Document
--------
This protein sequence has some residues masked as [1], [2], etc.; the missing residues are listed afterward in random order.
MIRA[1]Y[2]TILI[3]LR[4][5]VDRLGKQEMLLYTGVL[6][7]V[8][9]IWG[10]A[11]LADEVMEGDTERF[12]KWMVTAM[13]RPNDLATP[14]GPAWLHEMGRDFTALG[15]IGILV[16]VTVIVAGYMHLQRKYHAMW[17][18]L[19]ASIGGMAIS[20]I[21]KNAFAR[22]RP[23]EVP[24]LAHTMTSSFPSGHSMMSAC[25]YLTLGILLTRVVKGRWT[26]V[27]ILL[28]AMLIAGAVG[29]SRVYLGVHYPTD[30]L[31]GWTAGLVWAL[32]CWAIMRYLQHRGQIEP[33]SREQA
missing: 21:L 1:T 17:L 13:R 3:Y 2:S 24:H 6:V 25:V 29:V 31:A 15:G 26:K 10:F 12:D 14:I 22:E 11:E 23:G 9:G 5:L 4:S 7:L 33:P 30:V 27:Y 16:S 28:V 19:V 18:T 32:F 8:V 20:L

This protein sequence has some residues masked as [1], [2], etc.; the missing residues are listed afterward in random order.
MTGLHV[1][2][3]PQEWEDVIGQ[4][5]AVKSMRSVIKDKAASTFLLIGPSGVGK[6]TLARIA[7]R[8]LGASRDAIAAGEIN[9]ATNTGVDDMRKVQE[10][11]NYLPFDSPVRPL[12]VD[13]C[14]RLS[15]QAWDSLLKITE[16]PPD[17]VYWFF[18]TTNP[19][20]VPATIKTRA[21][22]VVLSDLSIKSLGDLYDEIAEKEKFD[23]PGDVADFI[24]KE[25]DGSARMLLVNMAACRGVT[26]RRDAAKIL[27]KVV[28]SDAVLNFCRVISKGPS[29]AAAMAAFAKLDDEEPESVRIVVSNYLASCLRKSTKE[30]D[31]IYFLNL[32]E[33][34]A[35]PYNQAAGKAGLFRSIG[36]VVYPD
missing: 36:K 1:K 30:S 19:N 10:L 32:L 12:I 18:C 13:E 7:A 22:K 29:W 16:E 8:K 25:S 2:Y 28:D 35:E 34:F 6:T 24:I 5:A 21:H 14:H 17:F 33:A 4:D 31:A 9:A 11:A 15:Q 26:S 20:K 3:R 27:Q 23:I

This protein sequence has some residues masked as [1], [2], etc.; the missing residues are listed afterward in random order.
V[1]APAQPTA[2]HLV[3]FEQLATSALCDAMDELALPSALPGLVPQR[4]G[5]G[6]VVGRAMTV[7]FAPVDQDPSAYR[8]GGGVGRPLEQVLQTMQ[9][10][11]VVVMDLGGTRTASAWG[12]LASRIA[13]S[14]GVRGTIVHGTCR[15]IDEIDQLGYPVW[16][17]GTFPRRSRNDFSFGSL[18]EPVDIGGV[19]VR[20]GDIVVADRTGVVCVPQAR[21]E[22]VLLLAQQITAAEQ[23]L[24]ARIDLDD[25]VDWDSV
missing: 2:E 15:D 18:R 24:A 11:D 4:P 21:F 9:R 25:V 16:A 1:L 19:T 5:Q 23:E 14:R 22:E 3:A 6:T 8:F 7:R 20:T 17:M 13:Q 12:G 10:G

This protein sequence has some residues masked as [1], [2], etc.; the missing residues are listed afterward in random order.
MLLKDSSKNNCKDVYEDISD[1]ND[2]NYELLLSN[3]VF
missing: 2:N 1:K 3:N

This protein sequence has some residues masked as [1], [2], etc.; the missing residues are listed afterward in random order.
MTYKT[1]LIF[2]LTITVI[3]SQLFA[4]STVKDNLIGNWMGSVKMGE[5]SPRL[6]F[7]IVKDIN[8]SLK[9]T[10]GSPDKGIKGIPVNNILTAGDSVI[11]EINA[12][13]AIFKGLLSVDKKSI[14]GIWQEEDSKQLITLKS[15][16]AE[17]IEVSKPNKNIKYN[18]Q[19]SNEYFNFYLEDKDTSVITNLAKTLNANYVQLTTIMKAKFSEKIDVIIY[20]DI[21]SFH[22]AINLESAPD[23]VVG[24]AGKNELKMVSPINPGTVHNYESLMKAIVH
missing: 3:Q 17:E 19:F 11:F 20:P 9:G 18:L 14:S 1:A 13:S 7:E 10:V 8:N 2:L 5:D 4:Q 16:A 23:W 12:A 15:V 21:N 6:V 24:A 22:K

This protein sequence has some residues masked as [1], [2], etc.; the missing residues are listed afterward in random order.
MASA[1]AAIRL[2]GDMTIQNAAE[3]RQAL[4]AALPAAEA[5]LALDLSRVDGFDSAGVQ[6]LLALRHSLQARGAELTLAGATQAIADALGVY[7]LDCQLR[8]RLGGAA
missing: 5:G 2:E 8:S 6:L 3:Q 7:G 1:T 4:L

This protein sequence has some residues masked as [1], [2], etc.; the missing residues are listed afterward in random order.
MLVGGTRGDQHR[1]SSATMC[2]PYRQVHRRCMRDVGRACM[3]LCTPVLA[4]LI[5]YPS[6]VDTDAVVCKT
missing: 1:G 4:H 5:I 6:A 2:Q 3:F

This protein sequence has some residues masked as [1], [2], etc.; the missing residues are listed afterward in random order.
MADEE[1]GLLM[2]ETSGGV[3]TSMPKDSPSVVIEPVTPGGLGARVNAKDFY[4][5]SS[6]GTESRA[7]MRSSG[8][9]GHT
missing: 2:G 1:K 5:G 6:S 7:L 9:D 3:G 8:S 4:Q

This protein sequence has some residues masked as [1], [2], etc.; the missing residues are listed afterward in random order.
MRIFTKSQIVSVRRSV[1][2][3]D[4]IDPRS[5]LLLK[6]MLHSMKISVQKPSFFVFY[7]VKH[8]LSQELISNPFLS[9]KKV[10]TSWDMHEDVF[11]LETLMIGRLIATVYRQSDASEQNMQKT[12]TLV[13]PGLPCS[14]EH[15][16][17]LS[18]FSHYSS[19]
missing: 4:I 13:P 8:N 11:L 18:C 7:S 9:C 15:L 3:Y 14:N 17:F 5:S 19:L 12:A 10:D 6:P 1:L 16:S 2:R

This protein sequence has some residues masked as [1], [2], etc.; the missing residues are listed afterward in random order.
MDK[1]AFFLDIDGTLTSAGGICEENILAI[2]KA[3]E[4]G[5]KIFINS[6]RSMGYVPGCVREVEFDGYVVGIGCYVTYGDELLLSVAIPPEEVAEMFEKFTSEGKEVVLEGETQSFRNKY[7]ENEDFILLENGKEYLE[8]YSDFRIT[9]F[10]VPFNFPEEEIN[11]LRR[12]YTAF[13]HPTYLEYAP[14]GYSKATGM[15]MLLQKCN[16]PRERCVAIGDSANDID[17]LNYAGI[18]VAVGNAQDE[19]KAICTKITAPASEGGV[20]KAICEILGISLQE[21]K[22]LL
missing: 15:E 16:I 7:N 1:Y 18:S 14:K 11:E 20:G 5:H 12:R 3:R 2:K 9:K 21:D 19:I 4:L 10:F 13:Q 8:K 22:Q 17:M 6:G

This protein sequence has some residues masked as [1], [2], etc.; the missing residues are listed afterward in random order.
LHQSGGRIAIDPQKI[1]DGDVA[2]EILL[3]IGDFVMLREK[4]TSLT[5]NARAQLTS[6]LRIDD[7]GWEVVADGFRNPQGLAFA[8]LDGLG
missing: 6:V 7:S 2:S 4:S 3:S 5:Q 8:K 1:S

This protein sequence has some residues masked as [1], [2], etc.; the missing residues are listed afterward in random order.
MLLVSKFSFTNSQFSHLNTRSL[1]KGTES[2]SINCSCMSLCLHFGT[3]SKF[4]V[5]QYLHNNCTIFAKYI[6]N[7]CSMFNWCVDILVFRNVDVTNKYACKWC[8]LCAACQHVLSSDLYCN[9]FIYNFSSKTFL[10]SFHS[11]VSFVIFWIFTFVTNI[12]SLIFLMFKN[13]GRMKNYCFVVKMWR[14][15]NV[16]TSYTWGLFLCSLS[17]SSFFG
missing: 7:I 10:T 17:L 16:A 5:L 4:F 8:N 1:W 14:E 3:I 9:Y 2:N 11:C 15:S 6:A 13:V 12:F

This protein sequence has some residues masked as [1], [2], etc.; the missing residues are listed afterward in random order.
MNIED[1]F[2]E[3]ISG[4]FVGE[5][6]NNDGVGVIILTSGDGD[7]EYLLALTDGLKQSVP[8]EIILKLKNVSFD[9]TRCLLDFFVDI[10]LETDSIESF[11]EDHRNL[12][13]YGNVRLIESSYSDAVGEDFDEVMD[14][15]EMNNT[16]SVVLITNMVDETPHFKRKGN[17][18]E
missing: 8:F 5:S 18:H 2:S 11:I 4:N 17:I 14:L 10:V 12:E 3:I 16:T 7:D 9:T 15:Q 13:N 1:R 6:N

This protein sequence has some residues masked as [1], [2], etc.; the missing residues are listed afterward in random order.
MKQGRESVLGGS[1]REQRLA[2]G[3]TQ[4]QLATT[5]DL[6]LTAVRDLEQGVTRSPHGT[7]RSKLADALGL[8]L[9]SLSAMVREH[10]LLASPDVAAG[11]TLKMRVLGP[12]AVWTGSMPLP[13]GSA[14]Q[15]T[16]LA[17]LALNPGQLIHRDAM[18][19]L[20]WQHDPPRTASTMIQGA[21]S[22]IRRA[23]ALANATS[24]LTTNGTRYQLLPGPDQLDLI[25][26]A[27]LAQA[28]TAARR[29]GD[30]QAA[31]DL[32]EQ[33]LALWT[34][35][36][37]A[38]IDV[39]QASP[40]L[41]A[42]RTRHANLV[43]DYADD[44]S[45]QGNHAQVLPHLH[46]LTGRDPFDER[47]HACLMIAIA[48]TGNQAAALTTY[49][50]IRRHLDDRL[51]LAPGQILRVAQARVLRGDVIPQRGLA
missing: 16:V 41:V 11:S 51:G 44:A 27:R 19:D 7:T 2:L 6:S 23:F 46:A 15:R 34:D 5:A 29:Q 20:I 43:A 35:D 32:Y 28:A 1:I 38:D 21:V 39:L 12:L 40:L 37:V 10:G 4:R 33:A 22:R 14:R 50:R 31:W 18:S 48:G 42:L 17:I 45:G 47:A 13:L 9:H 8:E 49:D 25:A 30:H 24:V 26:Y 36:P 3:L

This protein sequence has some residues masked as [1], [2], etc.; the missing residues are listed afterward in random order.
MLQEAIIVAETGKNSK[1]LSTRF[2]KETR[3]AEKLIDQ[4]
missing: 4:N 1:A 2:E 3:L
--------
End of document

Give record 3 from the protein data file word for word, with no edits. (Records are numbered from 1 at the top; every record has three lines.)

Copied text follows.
This protein sequence has some residues masked as [1], [2], etc.; the missing residues are listed afterward in random order.
V[1]APAQPTA[2]HLV[3]FEQLATSALCDAMDELALPSALPGLVPQR[4]G[5]G[6]VVGRAMTV[7]FAPVDQDPSAYR[8]GGGVGRPLEQVLQTMQ[9][10][11]VVVMDLGGTRTASAWG[12]LASRIA[13]S[14]GVRGTIVHGTCR[15]IDEIDQLGYPVW[16][17]GTFPRRSRNDFSFGSL[18]EPVDIGGV[19]VR[20]GDIVVADRTGVVCVPQAR[21]E[22]VLLLAQQITAAEQ[23]L[24]ARIDLDD[25]VDWDSV
missing: 2:E 15:D 18:R 24:A 11:D 4:P 21:F 9:R 25:V 16:A 1:L 19:T 5:Q 23:E 14:R 22:E 3:A 6:T 8:F 7:R 20:T 17:M 13:Q 12:G 10:G